The following is an excerpt from The Irresistible Introvert: Harness The Power of Quiet Charisma in a Loud World, by Michaela Chung.
“Why do you always disappear like that?” my friend asked. “I had no idea where you were.”
By fifteen, I had been wandering off for as long as I could remember. To me, it was as natural as daydreaming. Now my friend was telling me that she had noticed my disappearing acts, and it bothered her. My invisibility cloak wasn’t working as well as I thought it was. What else had others noticed about me that wasn’t to their liking?
I already sensed that I was different, but it wasn’t until high school that people began to comment on it. “You’re really quiet,” they said. “What’s wrong?” Usually nothing was wrong; I was happily fantasizing, or observing. After a while, though, I began to think that they were right. Maybe there was something inherently wrong with me. I would later learn that about one third to one half of the world’s population feels just as flawed and misunderstood as I was. But we’ll get to that later.
Right now, there was something else about my teenage years that I think I should mention. After the awkward puberty years passed, there was a certain comment I received even more often than “you’re quiet.” Once again, my invisibility cloak was failing and people were eager to tell me their observations about me. This time, what they had to say was more complimentary.
People were telling me I was beautiful by the time I entered high school. I had a pretty face, good hair, nice eyes—great! According to the popular shows at the time (Dawson’s Creek, Party of Five, 90210), being beautiful was the ultimate VIP pass. It got you into the cool crowd, and made boys like you. More importantly, it gave you something to work with. Beauty was a winning hand to play when love and acceptance were on the table. However, when I still felt like an outsider among my peers despite my outward beauty, I was left to wonder: do I have an ugly personality?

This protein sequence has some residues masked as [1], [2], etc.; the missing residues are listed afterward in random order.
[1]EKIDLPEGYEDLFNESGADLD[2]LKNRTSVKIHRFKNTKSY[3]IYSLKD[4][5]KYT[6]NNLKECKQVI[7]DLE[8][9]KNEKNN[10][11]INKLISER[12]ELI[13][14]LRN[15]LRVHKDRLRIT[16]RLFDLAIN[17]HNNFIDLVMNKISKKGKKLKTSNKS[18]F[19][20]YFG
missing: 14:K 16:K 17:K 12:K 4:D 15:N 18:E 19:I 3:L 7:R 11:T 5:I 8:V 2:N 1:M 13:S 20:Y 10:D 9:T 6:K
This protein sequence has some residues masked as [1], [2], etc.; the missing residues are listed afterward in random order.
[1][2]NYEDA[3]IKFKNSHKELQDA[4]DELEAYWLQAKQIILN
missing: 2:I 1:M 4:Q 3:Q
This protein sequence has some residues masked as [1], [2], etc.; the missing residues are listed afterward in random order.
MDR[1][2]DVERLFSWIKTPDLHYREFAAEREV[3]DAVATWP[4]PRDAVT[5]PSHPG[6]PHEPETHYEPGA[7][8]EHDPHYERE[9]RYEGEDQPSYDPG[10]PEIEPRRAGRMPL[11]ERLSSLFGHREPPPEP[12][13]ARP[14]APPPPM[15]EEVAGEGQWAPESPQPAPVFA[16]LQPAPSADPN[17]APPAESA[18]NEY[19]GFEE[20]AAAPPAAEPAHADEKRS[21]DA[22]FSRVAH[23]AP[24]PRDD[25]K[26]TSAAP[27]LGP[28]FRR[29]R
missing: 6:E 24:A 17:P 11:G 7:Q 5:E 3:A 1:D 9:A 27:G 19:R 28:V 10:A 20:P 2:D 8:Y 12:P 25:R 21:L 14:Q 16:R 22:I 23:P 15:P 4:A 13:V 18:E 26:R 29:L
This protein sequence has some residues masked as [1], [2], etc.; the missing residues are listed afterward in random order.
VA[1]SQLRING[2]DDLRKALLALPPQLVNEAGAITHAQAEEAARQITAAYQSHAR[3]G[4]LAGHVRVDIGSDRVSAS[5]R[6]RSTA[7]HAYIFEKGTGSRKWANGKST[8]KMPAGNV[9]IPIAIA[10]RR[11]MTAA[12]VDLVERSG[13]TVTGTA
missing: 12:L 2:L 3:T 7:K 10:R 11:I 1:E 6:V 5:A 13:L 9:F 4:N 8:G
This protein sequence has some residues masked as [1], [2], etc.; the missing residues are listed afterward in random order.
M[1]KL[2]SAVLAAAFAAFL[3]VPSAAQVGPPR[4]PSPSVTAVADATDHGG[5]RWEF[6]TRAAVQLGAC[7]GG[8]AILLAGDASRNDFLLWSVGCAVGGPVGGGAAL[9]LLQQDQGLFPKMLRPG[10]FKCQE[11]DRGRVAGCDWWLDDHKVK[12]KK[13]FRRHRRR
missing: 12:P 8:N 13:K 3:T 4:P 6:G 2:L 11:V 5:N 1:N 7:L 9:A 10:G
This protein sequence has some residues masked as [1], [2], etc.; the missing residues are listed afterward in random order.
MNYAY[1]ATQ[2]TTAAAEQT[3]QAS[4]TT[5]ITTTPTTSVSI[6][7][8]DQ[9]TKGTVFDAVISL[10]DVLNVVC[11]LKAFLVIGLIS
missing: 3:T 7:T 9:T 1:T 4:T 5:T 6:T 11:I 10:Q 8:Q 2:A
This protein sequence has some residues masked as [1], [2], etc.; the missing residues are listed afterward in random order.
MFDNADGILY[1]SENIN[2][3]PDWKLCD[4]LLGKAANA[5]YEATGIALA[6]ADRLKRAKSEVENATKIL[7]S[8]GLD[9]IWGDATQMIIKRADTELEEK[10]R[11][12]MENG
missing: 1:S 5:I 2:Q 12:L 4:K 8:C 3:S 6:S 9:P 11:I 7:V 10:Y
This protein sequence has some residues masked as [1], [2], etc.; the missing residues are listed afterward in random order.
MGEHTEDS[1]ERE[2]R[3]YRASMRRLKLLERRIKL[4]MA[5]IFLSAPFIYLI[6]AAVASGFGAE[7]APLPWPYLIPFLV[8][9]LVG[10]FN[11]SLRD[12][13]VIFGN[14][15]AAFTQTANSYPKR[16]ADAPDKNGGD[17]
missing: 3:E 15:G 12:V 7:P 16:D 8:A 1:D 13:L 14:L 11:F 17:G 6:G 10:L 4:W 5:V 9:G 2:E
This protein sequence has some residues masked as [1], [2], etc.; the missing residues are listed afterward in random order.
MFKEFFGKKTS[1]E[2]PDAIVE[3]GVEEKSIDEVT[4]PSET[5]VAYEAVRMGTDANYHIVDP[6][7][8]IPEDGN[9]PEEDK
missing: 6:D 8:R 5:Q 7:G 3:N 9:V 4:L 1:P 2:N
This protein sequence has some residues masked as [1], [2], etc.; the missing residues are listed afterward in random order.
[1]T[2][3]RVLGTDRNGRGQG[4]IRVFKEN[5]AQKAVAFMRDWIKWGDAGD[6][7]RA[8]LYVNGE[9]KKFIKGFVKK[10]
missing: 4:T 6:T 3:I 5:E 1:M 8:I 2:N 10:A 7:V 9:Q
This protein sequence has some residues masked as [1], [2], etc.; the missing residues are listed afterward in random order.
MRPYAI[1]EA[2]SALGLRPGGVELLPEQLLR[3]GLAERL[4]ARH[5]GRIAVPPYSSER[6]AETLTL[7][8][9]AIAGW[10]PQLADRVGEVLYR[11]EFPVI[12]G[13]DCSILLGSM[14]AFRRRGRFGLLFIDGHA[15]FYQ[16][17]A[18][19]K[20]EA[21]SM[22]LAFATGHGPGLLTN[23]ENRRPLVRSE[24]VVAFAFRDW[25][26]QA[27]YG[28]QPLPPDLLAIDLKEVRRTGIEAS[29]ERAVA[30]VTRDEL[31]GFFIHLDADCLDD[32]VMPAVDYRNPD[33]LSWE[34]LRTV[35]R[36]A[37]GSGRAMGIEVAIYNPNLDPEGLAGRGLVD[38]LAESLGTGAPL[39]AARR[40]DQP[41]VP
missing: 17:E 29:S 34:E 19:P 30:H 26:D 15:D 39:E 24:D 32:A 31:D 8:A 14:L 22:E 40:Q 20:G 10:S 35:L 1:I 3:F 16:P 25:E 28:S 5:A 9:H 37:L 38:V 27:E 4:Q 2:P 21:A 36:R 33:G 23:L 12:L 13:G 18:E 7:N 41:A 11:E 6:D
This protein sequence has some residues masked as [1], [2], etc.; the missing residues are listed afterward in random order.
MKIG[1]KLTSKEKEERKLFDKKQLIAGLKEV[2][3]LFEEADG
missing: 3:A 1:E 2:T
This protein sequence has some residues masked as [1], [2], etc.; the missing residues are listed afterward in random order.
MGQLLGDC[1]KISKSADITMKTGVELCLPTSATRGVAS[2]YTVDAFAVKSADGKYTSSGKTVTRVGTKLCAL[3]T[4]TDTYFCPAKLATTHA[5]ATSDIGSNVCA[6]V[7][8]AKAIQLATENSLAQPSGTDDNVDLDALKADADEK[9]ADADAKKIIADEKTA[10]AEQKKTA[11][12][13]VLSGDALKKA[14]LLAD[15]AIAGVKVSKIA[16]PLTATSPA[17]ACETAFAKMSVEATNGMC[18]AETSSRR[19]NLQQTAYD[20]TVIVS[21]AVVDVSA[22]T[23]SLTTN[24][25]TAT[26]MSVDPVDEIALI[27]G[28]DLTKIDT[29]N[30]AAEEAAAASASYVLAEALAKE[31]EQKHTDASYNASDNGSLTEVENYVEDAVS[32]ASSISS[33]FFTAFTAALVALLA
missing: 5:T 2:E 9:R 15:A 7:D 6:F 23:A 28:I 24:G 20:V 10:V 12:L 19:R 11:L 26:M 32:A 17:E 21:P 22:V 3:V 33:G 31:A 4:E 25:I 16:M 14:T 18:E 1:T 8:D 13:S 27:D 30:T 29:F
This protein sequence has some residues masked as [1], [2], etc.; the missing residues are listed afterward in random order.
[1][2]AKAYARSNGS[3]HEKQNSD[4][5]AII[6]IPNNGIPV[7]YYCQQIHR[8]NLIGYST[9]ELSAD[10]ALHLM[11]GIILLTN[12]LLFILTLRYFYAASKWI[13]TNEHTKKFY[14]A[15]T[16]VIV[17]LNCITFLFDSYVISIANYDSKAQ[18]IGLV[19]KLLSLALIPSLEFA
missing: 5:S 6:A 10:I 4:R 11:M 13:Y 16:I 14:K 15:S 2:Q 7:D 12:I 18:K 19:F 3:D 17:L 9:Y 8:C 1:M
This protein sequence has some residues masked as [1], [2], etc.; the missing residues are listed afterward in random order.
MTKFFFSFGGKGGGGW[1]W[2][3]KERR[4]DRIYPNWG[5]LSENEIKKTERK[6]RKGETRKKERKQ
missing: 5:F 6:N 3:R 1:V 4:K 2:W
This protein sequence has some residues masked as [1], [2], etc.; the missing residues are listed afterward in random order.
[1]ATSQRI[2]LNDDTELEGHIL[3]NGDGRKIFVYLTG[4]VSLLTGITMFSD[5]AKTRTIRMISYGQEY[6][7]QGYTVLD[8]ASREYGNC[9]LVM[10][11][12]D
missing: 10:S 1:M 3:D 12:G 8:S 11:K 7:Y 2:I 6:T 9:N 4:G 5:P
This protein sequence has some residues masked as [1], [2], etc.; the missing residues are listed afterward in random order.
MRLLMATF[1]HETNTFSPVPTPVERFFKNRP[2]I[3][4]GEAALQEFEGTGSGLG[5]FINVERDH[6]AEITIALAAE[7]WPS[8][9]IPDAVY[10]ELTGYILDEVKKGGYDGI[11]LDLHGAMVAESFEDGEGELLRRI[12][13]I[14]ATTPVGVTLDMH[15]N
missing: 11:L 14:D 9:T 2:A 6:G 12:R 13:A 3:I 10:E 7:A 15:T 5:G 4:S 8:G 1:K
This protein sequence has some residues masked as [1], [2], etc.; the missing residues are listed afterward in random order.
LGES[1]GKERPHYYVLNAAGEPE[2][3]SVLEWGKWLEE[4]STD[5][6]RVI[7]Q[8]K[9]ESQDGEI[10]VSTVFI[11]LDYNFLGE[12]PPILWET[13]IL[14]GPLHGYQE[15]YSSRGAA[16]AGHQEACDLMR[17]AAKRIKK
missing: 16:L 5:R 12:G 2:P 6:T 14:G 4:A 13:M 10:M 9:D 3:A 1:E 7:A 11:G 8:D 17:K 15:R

Our culture is great at reinforcing the idea that introversion is unattractive. We introverts have long been depicted as the ugly little sister of extroversion. Extroverts are attributed with all the attractive qualities: charisma, friendliness, confidence. Meanwhile, introverts get the tattered hand-me-downs. We are labeled as withdrawn, anti-social and depressed. A while ago I received an email from an introverted man from Switzerland named Claude. The story he shared sounded all too familiar:
Yesterday, I started an English course. The first lesson was about “finding the real you.” We had to match character adjectives with meanings 1-10. I had matched “introversion” with “self-reliant” and gave it a positive meaning.
“No,” said our teacher. “Introversion matches to withdrawn and is generally seen as negative. And extroversion is seen as positive.” BAAH. It made me furious. I immediately felt that feeling of “something is wrong with me” again.
Stories like Claude’s are quite common. With all the misconceptions about us, you would think that introverts are a small and freakish minority. As alluded to earlier, introverts make up roughly one half to one third of the world’s population. Yet, the qualities that are as natural to us as breathing—the very same qualities that we share with millions of other introverts across the globe—make us feel defective. Just like me, many introverts come to believe that there is something wrong with them. I have received many messages from introverts who say that they felt a sense of vindication after discovering their introversion. Somehow, learning that they are not the only ones who are quiet and inwardly inclined made them feel like it was finally okay to be who they were. They breathed a sigh of relief knowing that they are not strange or defective. They are simply introverts.
Want to keep reading? You can get your copy of The Irresistible Introvert on Amazon.
What About You?
Have you thought you had an “ugly personality”? I’d love to hear your experiences and insights in the comments below.